Over the past 5 years, the obsolete Technohall of the University of Twente in The Netherlands has undergone a large-scale transformation. The hall had lost it’s original function of process technology hall due to technological improvement years ago. But the building had such great architechural, functional and cultural value and possibilities that the university decided to give it a new purpose, and transform it into a modern TechMed Centre, with focus on durability and circularity.
The large scale transformation started in 2015. The University made it very clear that they aimed for a durable and generic building which would be fit for multiple purposes. It should be a place where both students and staff members meet, that houses enough lab- and study space, and with flexible office spaces for staff members.
The furniture should also be sustainable and circular. It was a given that the University wanted to keep as much of the furniture they already owned as possible. For the refurbishment, a mini-competition was held, and Rohde & Grahl was convincingly chosen as the best candidate for this job. Not just because of their knowledge of and experience with circularity, but also because of their expanded plan of action. From the start, Rohde & Grahl approached the project not just as any project, but as the start of a new way of working, that is going to evolve in the years to come. Hence, the plan of action does not only include the refurbishment, but also takes in account the maintenance and eventually the recycling of the furniture.
Rohde & Grahl’s mission is “working well”, originally based on the mission to create a durable, inspiring and healthy workplace for everyone. But in this context it has another meaning: the workplace as a well of physical elements to create a new and better working environment.
Rohde & Grahl’s starting point was not to use the available furniture as it was , but to refurbish it as much as possible, and complement it with new items that suit the total picture. First, they spent two days making an inventory of all the furniture on all the different locations, so they knew what they were dealing with in terms of available materials.
Next, in cooperation with architect Jos Bogaarts (a member of the team of architects working on this project, called 'Team T') a plan was made of how the available furniture would fit in and match the new design of the building best.
The most important question they had to figure out at this point: how do you get old furniture, of different styles, to have the same look and feel?
During the project, the team faced multiple challenges.
'When working circular, there will come a point where you’ll find it is easier said than done. How do you get an old frame to look as good as new after it has been sawn into pieces? How do you place a sawn table top back on it’s frame and make the edges look nice and smooth?’This last topic proved particulary difficult: because of the compact tops, it was impossible to recycle the tables. Hence, they decided to keep the material and give it a new look and feel by applying a new topcoat' says Jos Bogaarts.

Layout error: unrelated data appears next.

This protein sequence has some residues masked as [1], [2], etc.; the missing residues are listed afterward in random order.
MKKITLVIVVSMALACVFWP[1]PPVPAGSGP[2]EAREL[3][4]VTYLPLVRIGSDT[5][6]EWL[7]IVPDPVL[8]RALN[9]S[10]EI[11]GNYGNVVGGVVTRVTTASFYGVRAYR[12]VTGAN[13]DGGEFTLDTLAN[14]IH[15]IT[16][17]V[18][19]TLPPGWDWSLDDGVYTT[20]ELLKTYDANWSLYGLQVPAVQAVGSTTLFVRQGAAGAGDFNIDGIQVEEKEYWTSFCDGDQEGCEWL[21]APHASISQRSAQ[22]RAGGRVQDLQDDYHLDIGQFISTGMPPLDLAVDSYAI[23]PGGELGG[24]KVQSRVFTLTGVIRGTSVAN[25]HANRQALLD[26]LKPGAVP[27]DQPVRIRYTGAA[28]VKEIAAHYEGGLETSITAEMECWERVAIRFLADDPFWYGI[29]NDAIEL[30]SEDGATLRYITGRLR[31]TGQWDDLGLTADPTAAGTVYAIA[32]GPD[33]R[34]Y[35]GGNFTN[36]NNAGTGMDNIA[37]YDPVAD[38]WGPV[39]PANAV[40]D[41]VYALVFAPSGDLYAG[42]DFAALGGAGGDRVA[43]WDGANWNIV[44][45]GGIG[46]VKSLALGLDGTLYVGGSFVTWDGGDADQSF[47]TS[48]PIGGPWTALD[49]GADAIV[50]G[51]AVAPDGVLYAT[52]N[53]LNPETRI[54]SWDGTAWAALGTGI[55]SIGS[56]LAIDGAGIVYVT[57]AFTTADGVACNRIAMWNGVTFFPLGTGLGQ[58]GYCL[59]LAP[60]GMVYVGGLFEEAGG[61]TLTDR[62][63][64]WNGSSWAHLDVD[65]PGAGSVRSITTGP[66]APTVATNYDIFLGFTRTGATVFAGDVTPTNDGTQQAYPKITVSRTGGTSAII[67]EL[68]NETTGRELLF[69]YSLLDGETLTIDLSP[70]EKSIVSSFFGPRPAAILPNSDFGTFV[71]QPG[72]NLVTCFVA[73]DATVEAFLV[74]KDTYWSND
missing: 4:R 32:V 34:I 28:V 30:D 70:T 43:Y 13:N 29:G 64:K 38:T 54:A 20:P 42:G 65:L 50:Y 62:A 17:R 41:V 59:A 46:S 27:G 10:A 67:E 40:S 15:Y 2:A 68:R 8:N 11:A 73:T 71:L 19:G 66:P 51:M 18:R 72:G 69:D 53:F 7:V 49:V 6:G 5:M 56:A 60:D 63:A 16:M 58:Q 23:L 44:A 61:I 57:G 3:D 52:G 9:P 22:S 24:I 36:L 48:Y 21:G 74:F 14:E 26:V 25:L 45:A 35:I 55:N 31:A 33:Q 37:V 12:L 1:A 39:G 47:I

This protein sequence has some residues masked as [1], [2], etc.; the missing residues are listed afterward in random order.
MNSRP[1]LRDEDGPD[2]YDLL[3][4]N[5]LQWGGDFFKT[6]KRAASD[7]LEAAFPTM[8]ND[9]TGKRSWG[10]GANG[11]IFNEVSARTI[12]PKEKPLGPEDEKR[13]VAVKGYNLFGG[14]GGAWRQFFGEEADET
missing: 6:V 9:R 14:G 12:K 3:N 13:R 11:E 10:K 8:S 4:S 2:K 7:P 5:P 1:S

Léon Hindriks (account manager at Rohde & Grahl) explains: ‘Because of the different teams that were working on this project, the biggest challenge was aligning all the activities, so that the delivieries and assembllies are on time. For instance, the inventory of the available furniture was made considerably long before the start of the project. While working on the project, we found that the number of chairs that qualified for refurbishment had changed. Fortunately, we could rely on the flexibility of our partners, and we were still able to deliver everything on time.’
Working with these partners had another advantage, according to Hans Bloemendaal (Sustainability Manager at Rohde & Grahl): ‘The mending and adjusting of the furniture was done by local partners, and because these activities were perfect for people with a distance to the labour market, we were able to apply Social Return.’
Recently, the TechMed Centre has officially been opened. Different teams that have been working on the project look back at it with a positive feeling. Architect Dirk van de Pol of Team T says: ‘It is fantastic that we were able to maintain this building. The old structure, the old steel: everything is still visible. Our aim was to expose the structure, and to maintain as much of the building as possible. When we needed to implement new materials , we made sure the new ones match the style of the building perfectly.’
On every floor of the building there is room for people to study or consult each other. Here, students are in direct contact with the offices and the laboratories. By mixing old and new furniture, it was possible to create a space where everybody feels at home. Architect Jos Bogaart says: ‘You can really see how the architects and Rohde & Grahl worked together to make sure the building and furniture form a whole. We are very satisfied with the results of this cooperation. We are glad that during the whole process of refurbishment, Rohde & Grahl perfectly understood- what we needed‘.
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